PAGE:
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Tight control of Blood Glucose

Tight control of blood glucose means keeping blood glucose as close to normal as possible and avoiding blood glucose highs and lows.



Achieving & maintaining glucose concentrations as near to normal as possible can prevent, defer & slow the progression of long term microvascular & macrovascular complications, reducing mortality & improving the quality of life. Good control of blood glucose can reduce complications of Eyes. Kidneys & the Nervous system by up to 60% amongst people with type 1 diabetes (DCCT).

The result of the 21 year long United Kingdom Prospective Diabetes Study (UKPDS) showed that high level of blood glucose is the major contributor to diabetes related complications in people with Type 2 diabetes. It also showed that there was up to 35% reduction in the risk of complications with tight control of blood glucose.



Your glucose control depends on choosing the right foods. The more you learn about how foods affect your blood glucose the more choices you will have. To continue enjoying favourite foods, use blood glucose monitoring to learn their effects.

Exercise is an important part of any health plan to control blood glucose levels as it makes insulin work better and lowers blood glucose. Testing regularly around exercise time will help you avoid blood glucose highs and lows.

Medication for diabetes in the form of tablets or insulin interacts with food, exercise and your body’s own insulin to determine your blood glucose level.

Monitoring your blood glucose regularly shows the effects of food choices, medication doses and other changes in your daily routine on your blood glucose levels. Without it, your health care provider may not know when & what changes are needed.

For best results, review information about your blood glucose, food, exercise and medication with your doctor.



Knowing your blood glucose levels-daily and over time – is the key to successful diabetes care.

Test often, as testing at different times give different information :

Fasting: glucose tells whether the insulin you make or take is controlling blood glucose overnight.

Pre-meal: glucose can help guide decisions about food and insulin for the coming meal.

After-meal: glucose tells whether you had the right amount of insulin to cover the food you ate. This is the test that helps you learn the most about your food choices.

Do extra tests when changing doses of diabetes medication, when changing either exercise or meal plans, when you think your blood glucose is low or high and when you are sick.


Biochemical Index Normal Goal Additional action suggested
Avg. Preprandial Plasma Glucose (mg/dl) <110 90-130 <90
Avg. Bedtime Plasma Glucose (mg/dl) <120 110-150 <110
HbA 1c (%)** <6 <7 >8

* American Diabetic Association (ADA 2001) Recommendation. Your goals may be different. Ask your doctor.
** In Additional to testing your blood glucose yourself, it is important to have a glycosylated haemoglobin (HbA1c) test every 3 to 4 months.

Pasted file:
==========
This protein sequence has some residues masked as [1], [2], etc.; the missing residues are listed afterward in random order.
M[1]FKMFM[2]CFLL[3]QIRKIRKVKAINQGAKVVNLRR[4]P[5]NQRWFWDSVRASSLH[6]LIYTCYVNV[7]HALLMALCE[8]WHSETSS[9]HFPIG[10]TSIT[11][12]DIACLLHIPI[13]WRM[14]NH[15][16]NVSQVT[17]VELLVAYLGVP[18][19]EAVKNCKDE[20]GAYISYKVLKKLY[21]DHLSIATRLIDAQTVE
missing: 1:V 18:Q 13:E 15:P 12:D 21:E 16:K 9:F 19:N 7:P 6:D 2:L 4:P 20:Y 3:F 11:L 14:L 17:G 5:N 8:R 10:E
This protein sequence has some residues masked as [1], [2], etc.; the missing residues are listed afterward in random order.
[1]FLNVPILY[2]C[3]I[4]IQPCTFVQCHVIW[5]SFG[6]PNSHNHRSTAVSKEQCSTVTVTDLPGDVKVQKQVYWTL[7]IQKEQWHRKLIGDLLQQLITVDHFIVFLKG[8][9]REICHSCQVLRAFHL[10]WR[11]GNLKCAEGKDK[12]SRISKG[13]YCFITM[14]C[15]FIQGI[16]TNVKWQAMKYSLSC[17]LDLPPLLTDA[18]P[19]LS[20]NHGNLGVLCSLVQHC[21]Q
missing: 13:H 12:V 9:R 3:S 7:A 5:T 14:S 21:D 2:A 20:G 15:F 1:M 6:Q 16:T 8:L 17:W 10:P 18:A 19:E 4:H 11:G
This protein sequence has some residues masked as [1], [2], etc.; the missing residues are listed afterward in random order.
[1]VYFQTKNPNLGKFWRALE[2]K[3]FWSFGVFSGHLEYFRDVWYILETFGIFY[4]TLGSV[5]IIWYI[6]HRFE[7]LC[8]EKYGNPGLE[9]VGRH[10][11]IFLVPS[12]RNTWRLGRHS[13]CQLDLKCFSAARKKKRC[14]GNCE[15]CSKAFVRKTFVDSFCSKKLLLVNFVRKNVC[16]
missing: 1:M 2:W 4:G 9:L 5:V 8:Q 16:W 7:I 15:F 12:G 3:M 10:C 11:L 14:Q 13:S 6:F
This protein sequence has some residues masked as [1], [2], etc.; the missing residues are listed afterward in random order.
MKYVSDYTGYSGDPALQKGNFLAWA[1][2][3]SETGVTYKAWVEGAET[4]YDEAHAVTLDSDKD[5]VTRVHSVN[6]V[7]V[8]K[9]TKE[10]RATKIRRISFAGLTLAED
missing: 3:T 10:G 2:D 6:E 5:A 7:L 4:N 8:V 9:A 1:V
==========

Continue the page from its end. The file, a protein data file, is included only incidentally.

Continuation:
Poor Control of Blood Glucose


Poor control of blood glucose by people with diabetes and the duration of diabetes are closely related to development of diabetic retinopathy. Diabetes is one of the leading causes of acquired blindness amongst adults. Poor control of blood glucose results on account of lack of monitoring of blood glucose combined with inadequate maintenance of diet, exercise and therapy regime.


There is a strong association between duration of plasma glucose level and coronary heart disease (CHD). Patients with diabetes mellitus have a substantially (up to 2 to 3 times) higher risk of developing congestive heart failure compared with normal subjects. Early and continued correction of hyperglycaemia through regular exercise, diet and medication combined with regular monitoring of blood glucose leads to improved prospects of managing cardiovascular diseases.


The risk of kidney disease or nephropathy is known to increase with duration of poorly controlled diabetes, which if left alone could lead to highly painful and fatal consequences. The incidence of nephropathy is reported to be twice as high if glycemic control was poor compared to well controlled diabetes. There is a beneficial effect of good glycemic control through medication, diet and proper monitoring of blood glucose on various measures of kidney function.


It is well known that persons with diabetes mellitus experience a wide range of symptoms related to the nervous system including poor control of the genito urinary function, unawareness of hypoglycaemia and male sexual dysfunction or impotence. Various studies have established the relation between diabetes related sexual dysfunction and the duration of poorly controlled diabetes.


People with diabetes often suffer from foot ulcers or small areas of gangrene, which is a leading cause of hospital admission for patients and is an extremely expensive traumatic complication of diabetes. Education on proper foot care combined with regular monitoring and therapy is shown to reduce the number of major amputations in diabetes clinics.

Note: For more information on Diabetic visit......  Diabetic Help Center




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